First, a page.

NITRD Workshop on Complex Engineered Networks
This workshop is organized on behalf of the National Information Technology R&D (NITRD) Program and co-sponorsed by the National Science Foundation, Air Force Office of Scientific Research, and the Department of Energy to bring together about 20 leaders in academia, 20 from industry, and 20 from federal funding agencies and national labs. The goal of the workshop is to identify challenges and opportunities in key areas of large scale networking, including computer, communication, wireless, online social, sensor, energy, and instrumentation networks. Through presentations, break-out sessions, and round table discussions at this 2-day event, we will collectively develop and document recommendations to all the federal funding agencies involved in complex engineered networking.
Complex engineered networks are everywhere – power grids, Internet, transportation networks, and others. They are being used more than ever before, and yet our understanding about them remains limited. The Internet, wireless networks, and online social networks have shaped the modern society. Increasingly, critical, engineered, large-scale systems, such as transportation networks, power grids, and oil and gas distribution systems, are being enhanced and optimized by state monitoring and dynamic controls through sensor and cyber mechanisms. These networks have evolved into complex systems with behaviors and characteristics that are beyond the characterizations and predictions possible by the traditional modeling, analysis and design approaches.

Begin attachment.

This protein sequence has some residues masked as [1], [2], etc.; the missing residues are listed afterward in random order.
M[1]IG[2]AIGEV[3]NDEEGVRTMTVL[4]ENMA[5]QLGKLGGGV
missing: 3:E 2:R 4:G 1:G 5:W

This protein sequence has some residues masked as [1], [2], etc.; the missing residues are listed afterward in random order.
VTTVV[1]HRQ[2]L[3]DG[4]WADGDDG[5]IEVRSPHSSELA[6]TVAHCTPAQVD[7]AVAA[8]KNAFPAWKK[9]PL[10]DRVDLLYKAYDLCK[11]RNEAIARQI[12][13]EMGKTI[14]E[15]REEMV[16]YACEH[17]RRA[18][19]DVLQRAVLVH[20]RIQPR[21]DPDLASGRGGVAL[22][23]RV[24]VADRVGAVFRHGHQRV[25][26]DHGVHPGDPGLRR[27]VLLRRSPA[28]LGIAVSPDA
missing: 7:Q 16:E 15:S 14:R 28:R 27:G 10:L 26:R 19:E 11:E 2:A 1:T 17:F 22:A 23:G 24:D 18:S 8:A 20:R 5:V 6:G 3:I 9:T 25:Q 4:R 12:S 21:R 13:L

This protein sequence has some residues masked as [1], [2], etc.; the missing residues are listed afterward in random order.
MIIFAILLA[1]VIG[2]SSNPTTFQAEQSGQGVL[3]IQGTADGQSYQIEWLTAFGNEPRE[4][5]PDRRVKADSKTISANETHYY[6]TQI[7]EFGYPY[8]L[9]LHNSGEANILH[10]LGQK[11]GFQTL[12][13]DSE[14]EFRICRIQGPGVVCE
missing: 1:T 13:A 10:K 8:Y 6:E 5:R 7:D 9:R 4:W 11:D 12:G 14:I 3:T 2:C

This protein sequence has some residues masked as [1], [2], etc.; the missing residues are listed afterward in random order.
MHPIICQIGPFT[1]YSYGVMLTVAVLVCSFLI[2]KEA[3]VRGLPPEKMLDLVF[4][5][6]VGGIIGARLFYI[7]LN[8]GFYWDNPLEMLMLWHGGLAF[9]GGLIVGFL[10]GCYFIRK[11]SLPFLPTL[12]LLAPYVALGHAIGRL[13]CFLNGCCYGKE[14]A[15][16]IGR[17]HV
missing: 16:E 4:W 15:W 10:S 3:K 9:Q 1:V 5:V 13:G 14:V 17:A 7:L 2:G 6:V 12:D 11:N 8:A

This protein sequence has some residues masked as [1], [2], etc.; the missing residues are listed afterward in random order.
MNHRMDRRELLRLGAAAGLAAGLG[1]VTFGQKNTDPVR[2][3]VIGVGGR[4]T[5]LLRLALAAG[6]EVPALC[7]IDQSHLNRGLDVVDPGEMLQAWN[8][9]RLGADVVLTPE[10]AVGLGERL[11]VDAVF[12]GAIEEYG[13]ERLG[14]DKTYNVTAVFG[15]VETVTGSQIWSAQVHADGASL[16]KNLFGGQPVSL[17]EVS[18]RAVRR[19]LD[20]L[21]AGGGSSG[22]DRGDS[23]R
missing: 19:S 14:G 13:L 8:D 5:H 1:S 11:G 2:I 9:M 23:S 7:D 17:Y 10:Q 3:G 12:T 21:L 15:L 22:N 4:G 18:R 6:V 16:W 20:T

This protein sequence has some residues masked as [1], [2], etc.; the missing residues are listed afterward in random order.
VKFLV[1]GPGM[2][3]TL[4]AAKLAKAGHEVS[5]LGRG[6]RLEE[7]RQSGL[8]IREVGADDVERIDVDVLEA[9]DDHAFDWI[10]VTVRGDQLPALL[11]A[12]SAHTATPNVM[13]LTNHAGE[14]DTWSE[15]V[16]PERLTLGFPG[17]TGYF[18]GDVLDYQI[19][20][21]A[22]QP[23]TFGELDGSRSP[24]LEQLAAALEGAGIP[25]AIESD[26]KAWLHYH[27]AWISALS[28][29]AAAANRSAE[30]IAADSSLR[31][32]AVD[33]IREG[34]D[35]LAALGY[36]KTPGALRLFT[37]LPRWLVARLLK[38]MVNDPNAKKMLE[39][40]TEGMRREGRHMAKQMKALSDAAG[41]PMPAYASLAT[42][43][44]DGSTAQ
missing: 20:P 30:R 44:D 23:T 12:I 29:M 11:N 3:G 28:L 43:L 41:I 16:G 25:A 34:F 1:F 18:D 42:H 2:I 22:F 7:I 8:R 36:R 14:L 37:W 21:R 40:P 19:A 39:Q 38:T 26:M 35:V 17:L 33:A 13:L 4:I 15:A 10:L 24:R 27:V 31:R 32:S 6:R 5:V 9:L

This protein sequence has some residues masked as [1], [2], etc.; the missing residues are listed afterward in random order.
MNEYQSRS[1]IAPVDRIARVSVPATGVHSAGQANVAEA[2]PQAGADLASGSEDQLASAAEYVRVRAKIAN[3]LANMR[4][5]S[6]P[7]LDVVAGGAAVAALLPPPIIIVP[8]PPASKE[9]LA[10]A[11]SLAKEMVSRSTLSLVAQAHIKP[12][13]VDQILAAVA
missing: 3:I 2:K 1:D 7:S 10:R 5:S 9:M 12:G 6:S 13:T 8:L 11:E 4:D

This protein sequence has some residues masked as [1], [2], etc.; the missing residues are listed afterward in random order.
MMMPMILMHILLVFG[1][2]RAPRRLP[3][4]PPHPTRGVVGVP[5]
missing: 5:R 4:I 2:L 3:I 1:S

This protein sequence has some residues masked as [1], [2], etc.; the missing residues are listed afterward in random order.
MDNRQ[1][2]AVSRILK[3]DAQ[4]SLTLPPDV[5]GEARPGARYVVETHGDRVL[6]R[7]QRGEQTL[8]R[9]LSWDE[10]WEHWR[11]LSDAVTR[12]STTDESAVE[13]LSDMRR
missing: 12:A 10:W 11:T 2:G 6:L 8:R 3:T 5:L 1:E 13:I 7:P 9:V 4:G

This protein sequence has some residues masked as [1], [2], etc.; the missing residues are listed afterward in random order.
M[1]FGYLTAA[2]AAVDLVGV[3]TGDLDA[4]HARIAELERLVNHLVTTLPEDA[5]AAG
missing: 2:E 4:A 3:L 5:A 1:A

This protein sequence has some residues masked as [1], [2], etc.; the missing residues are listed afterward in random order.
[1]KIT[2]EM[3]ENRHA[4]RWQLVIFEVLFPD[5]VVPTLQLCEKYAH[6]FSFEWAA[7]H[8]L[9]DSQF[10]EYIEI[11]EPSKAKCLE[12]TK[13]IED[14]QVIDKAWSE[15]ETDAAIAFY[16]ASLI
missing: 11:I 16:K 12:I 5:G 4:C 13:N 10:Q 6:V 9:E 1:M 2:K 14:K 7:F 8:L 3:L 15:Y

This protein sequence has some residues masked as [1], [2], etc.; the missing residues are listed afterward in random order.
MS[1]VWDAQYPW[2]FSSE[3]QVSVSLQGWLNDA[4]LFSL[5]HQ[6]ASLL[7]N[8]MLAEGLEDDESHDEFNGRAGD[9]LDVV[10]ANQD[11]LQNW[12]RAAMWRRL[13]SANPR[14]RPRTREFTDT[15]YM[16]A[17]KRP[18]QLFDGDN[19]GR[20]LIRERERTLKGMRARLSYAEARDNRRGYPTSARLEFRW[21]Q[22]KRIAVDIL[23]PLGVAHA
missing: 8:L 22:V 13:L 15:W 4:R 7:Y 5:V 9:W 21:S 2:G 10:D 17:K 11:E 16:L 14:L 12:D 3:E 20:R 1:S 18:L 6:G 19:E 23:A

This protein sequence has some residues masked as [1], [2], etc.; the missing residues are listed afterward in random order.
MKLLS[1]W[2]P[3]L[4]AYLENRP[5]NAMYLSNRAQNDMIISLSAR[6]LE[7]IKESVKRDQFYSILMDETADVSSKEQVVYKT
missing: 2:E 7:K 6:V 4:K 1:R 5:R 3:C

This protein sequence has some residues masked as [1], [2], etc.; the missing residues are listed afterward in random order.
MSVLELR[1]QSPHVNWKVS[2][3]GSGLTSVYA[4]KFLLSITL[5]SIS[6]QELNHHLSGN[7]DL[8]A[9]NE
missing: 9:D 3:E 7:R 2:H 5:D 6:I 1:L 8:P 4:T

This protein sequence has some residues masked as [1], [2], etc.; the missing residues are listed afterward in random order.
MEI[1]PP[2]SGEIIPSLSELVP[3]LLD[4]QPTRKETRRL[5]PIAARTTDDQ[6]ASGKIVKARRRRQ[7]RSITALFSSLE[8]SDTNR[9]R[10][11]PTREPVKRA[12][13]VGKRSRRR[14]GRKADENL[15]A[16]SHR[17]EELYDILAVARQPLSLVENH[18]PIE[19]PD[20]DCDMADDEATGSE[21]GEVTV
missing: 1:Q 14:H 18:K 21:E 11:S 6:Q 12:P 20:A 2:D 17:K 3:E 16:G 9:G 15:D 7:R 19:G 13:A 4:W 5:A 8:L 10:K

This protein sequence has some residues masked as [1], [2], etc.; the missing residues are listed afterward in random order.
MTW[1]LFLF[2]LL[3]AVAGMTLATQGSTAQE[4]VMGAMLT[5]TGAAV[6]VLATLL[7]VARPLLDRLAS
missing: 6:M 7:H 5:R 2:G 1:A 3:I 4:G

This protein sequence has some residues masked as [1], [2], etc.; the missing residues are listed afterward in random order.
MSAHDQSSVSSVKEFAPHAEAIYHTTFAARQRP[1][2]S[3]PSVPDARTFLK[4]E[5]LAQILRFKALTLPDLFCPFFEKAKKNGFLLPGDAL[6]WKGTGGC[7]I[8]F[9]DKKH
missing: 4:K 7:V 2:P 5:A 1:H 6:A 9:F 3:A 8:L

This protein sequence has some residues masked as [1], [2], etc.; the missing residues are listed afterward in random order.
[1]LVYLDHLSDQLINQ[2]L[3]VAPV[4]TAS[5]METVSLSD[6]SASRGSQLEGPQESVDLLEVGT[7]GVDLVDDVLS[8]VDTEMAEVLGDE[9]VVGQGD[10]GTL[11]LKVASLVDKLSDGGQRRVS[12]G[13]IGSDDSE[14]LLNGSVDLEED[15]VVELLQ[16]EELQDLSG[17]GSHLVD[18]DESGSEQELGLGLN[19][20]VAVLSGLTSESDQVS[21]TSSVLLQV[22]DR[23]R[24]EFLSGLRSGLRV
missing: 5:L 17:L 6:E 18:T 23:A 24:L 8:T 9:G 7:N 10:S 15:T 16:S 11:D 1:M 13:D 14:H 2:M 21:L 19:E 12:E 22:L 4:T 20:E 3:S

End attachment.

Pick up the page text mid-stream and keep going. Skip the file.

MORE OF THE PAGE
This workshop will bring together experts from the academia, national laboratories, government, and industries to assess the recent trends, state-of-the-art, and impending challenges in modeling, predicting and controlling the behaviors of these complex networks to gain better performance, efficiency, and robustness. The objectives of the workshop include:
- Identify transformative research challenges and directions in the field of large-scale, complex engineered networks and interconnected physical systems of sensors and instruments, such as the power grid and communications networks.
- Assess the state-of-the-art, future trends, and important opportunities and challenges in the theory, design, analysis, tools, and applications of complex interconnected systems research in government, industry, and academia.
- Identify strategies for inter-agency collaborations at the federal level to enable different communities to carry out joint efforts, leverage ongoing activities, accelerate new discoveries, and enable technology transfers to societal impact in the research field of complex networks and interconnected systems.
Complex Engineered Networks are taking up increasingly critical roles in our society. They span a wide spectrum, ranging from the Internet and multiple modalities of wireless networks, power grids with smart homes and cars, green house gas monitoring networks with satellite, air-borne and ground sensors across the world, global networks of telescopes, to networks of instruments and sensors in battlefields and hospitals.